Rebellion Against Commercial Property Empty Rates Tax Continues

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Following our article of 9th September “Commercial Office Space in Wales under Threat from New Tax Legislation“, further support for the abolishment of the government’s empty rates legislation has come from the world’s largest property services company CB Richard Ellis. 

The firm have joined the British Property Federation‘s campaign in protest of the legislation which has seen the removal of rate relief on empty industrial and commercial properties, voicing their opinions with a full page article in House Magazine to be released at the Labour Party Conference today.

Introduced in April the legislation has hit property owners hard with the eradication of the 50pc relief from business rates for owners of empty retail and commercial office space and the 100pc relief for warehouse and factory owners.  Initially intended to encourage Landlords of empty property to release new space onto the market, and thereby increase property “recycling”, the decision has backfired as Landlords, struggling to meet the new tax laws amidst the downturn, are choosing instead to simply demolish buildings.  For now occupiers remain relatively unaffected but it is feared that with once the economy recovers and demand once again increases it will not be met due to a reduced supply of commercial property space and rates will see a consequential rise.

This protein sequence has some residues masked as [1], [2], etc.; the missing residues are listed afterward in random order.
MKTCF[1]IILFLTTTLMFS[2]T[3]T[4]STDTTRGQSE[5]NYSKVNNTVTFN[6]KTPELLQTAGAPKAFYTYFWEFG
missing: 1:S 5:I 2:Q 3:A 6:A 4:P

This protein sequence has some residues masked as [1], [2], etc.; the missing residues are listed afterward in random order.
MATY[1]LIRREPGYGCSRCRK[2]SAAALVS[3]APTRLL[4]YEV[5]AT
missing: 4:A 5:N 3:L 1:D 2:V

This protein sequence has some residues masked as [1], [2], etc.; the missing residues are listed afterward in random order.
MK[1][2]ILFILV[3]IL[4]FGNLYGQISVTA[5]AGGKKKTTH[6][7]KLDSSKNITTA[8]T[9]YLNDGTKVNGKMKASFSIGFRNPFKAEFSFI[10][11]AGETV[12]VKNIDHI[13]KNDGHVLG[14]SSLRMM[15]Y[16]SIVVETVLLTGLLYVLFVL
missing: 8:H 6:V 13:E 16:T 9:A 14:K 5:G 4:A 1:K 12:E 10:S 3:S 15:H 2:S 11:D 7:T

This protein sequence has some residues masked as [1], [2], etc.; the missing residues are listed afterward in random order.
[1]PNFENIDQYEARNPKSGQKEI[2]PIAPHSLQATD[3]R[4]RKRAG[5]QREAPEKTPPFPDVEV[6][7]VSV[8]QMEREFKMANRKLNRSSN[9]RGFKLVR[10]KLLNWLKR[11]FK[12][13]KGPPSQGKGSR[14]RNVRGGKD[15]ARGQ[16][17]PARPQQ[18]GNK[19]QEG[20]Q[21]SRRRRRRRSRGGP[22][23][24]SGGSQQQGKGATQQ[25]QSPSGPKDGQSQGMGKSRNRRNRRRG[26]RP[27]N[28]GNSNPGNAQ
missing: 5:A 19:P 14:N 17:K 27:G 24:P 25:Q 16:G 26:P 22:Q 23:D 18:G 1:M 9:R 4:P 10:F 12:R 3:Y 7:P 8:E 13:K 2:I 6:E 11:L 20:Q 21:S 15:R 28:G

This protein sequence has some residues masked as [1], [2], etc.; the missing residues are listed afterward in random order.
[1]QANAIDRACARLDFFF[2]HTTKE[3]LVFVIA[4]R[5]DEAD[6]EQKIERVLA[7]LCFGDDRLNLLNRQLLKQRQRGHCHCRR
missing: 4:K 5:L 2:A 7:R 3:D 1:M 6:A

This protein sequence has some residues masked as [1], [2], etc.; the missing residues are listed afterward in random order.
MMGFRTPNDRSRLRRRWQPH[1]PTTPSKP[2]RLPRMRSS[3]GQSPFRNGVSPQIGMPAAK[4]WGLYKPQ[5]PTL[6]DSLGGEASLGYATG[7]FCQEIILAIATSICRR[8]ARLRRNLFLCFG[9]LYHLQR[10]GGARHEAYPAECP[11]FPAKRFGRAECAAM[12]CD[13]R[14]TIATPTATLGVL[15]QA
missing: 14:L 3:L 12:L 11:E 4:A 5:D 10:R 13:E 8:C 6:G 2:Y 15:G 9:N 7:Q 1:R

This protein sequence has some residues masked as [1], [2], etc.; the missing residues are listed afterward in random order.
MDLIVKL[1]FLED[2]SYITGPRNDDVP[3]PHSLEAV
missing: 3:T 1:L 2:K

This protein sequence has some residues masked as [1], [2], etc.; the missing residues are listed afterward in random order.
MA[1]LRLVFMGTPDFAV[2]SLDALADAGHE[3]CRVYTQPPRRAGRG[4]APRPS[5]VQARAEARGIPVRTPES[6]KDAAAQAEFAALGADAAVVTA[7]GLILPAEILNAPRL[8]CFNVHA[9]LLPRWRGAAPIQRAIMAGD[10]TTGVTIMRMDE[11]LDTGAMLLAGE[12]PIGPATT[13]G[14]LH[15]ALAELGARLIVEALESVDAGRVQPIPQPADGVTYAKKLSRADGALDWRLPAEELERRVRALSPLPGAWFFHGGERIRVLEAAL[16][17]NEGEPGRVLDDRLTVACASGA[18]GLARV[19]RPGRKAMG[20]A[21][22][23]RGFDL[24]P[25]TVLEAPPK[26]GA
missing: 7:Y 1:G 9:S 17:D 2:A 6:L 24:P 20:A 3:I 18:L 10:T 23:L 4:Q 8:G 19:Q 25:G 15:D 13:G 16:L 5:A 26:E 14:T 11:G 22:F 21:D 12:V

Rebellion against the unpopular legislation continues across the property industry and all eyes turn to Gordon Brown to put a stop to the policy which continues to harm the interests of landlords and occupiers alike as well as having a potentially negative impact on further speculative development of commercial property across the UK.

1 thought on “Rebellion Against Commercial Property Empty Rates Tax Continues”

  1. Empty rates is a tax that can, in part, be avoided. Please don’t just pay this hateful tax without researching ways to mitigate your liability. Business rates provide few enough benefits when you occupy the premises, but to have to pay up on empty property is contrary to common sense.

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